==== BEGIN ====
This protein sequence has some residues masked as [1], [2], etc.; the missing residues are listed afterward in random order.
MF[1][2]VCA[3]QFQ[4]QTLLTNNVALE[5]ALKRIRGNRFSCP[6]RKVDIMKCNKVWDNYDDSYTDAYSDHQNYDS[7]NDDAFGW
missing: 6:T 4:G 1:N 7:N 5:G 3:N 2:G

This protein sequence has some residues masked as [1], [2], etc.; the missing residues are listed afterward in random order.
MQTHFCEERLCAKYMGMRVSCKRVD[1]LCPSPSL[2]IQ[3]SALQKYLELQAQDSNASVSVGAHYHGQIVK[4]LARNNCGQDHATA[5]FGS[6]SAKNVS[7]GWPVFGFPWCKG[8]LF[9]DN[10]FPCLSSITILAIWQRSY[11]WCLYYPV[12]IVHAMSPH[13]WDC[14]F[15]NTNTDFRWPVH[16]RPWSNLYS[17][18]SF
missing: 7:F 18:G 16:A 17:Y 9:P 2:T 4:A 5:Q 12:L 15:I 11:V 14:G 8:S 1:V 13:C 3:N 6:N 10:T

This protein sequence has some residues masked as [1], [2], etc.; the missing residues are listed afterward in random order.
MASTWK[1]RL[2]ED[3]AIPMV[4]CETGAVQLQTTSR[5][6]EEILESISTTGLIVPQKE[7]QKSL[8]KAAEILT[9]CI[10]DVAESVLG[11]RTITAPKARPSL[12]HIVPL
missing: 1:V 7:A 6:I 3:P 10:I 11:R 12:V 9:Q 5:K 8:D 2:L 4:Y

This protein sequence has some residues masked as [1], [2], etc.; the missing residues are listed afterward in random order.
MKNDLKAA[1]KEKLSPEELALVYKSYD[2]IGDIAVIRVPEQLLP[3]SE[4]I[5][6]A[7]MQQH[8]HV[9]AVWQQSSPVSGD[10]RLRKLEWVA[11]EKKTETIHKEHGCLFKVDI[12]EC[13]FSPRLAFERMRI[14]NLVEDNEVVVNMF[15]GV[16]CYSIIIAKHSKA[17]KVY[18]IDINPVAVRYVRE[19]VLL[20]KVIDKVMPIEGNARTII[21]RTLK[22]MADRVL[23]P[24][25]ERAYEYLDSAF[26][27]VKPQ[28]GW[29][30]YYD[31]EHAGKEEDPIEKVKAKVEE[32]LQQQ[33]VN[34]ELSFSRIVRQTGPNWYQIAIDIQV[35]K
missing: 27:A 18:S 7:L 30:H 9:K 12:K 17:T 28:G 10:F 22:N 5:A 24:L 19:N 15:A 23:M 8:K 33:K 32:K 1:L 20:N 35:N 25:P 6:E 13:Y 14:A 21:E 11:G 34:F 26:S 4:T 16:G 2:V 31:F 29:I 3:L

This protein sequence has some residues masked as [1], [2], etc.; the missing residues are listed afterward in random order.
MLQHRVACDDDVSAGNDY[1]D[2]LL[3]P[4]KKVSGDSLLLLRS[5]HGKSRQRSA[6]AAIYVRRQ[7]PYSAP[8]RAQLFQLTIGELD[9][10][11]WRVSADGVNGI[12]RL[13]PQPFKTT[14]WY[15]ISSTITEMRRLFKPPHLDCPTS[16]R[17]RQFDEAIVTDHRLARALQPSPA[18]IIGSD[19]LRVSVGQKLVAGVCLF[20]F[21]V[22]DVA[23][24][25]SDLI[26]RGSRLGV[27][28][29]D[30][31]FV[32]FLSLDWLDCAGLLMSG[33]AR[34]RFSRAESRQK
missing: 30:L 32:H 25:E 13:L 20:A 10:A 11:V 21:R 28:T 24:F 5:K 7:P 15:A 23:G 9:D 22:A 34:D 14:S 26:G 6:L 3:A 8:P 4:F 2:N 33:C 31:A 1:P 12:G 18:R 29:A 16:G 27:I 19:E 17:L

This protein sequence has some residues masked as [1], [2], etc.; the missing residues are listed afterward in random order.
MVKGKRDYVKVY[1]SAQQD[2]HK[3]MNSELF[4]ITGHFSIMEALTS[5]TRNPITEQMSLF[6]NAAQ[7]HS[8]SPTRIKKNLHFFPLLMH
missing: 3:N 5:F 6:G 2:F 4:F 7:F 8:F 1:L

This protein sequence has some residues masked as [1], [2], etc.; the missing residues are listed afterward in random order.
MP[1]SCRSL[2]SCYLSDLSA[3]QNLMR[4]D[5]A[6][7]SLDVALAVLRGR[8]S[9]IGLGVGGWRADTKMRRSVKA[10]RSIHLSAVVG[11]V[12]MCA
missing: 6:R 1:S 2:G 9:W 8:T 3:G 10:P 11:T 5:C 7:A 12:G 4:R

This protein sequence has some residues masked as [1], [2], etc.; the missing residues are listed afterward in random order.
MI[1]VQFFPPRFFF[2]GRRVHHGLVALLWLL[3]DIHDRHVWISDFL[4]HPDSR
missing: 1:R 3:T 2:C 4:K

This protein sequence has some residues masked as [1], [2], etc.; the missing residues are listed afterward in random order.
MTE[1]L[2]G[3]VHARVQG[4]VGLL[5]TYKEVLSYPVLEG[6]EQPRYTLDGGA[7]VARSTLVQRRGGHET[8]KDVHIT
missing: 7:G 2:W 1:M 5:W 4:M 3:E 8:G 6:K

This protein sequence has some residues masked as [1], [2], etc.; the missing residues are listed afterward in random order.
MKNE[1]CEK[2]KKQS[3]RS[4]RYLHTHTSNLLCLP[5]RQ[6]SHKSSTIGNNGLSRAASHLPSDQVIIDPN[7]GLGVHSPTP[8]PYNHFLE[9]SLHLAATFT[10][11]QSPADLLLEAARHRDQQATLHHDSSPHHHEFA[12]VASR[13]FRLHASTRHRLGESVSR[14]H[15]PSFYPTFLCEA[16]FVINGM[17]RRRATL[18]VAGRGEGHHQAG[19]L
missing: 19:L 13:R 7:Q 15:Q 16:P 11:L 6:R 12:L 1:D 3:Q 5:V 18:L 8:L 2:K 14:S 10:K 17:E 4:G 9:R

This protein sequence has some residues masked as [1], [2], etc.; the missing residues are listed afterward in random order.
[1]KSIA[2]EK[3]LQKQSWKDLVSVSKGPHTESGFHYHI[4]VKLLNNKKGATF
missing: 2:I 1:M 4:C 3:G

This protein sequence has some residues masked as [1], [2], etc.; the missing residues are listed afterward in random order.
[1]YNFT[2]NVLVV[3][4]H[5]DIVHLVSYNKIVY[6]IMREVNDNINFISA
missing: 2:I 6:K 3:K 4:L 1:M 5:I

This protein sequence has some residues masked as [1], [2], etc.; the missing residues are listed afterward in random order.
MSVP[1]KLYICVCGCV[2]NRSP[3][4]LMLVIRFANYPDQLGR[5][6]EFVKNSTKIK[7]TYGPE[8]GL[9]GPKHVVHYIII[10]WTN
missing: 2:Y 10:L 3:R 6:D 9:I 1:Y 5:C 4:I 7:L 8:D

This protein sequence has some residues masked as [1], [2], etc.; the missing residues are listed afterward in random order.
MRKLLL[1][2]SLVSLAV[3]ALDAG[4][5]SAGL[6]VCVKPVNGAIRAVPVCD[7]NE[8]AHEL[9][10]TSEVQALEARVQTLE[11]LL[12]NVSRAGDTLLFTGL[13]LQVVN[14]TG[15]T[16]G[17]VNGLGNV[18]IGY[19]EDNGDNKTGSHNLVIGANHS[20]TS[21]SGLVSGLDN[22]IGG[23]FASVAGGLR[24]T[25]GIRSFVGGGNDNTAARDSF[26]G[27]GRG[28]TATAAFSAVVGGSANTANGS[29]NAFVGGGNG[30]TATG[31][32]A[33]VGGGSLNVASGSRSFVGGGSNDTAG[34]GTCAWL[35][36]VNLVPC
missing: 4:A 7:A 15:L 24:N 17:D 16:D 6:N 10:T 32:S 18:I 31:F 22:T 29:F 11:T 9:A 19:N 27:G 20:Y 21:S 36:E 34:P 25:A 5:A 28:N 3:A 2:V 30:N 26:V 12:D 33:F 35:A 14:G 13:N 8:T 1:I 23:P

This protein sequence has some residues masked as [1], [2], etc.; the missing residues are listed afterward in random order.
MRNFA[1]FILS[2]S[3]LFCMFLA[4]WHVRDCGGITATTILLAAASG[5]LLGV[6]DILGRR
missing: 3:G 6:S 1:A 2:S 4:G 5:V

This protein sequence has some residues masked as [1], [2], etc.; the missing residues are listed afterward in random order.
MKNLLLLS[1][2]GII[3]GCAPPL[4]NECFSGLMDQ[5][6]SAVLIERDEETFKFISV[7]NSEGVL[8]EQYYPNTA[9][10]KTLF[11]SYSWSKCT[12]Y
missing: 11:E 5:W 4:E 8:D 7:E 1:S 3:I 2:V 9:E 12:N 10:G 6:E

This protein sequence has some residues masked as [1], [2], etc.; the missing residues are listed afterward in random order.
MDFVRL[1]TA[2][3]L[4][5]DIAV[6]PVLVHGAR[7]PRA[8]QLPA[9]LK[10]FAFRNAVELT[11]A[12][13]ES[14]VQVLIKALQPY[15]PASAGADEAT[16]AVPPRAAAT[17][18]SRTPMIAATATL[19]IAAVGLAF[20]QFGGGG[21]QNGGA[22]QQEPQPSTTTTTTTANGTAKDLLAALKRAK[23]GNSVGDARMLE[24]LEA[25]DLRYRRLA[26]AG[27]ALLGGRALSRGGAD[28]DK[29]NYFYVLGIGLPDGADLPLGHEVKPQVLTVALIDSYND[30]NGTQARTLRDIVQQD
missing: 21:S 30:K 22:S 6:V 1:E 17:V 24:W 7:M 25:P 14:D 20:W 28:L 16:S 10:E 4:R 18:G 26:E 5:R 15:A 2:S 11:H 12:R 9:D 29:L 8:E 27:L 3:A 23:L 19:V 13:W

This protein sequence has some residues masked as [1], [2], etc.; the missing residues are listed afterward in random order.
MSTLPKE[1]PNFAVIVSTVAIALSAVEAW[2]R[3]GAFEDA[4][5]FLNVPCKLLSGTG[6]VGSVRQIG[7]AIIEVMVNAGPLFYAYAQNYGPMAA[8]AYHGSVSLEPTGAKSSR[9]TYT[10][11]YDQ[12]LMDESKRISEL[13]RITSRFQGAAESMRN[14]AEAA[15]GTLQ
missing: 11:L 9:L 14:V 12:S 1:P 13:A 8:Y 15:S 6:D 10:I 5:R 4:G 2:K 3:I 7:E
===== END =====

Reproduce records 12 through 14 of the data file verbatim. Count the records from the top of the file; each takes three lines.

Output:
This protein sequence has some residues masked as [1], [2], etc.; the missing residues are listed afterward in random order.
[1]YNFT[2]NVLVV[3][4]H[5]DIVHLVSYNKIVY[6]IMREVNDNINFISA
missing: 2:I 6:K 3:K 4:L 1:M 5:I

This protein sequence has some residues masked as [1], [2], etc.; the missing residues are listed afterward in random order.
MSVP[1]KLYICVCGCV[2]NRSP[3][4]LMLVIRFANYPDQLGR[5][6]EFVKNSTKIK[7]TYGPE[8]GL[9]GPKHVVHYIII[10]WTN
missing: 2:Y 10:L 3:R 6:D 9:I 1:Y 5:C 4:I 7:L 8:D

This protein sequence has some residues masked as [1], [2], etc.; the missing residues are listed afterward in random order.
MRKLLL[1][2]SLVSLAV[3]ALDAG[4][5]SAGL[6]VCVKPVNGAIRAVPVCD[7]NE[8]AHEL[9][10]TSEVQALEARVQTLE[11]LL[12]NVSRAGDTLLFTGL[13]LQVVN[14]TG[15]T[16]G[17]VNGLGNV[18]IGY[19]EDNGDNKTGSHNLVIGANHS[20]TS[21]SGLVSGLDN[22]IGG[23]FASVAGGLR[24]T[25]GIRSFVGGGNDNTAARDSF[26]G[27]GRG[28]TATAAFSAVVGGSANTANGS[29]NAFVGGGNG[30]TATG[31][32]A[33]VGGGSLNVASGSRSFVGGGSNDTAG[34]GTCAWL[35][36]VNLVPC
missing: 4:A 7:A 15:L 24:N 17:D 16:D 6:N 10:T 32:S 18:I 31:F 22:T 29:F 11:T 9:A 19:N 27:G 20:Y 21:S 36:E 34:P 25:A 5:A 28:N 3:A 2:V 30:N 26:V 12:D 33:F 35:A 14:G 13:N 8:T 1:I 23:P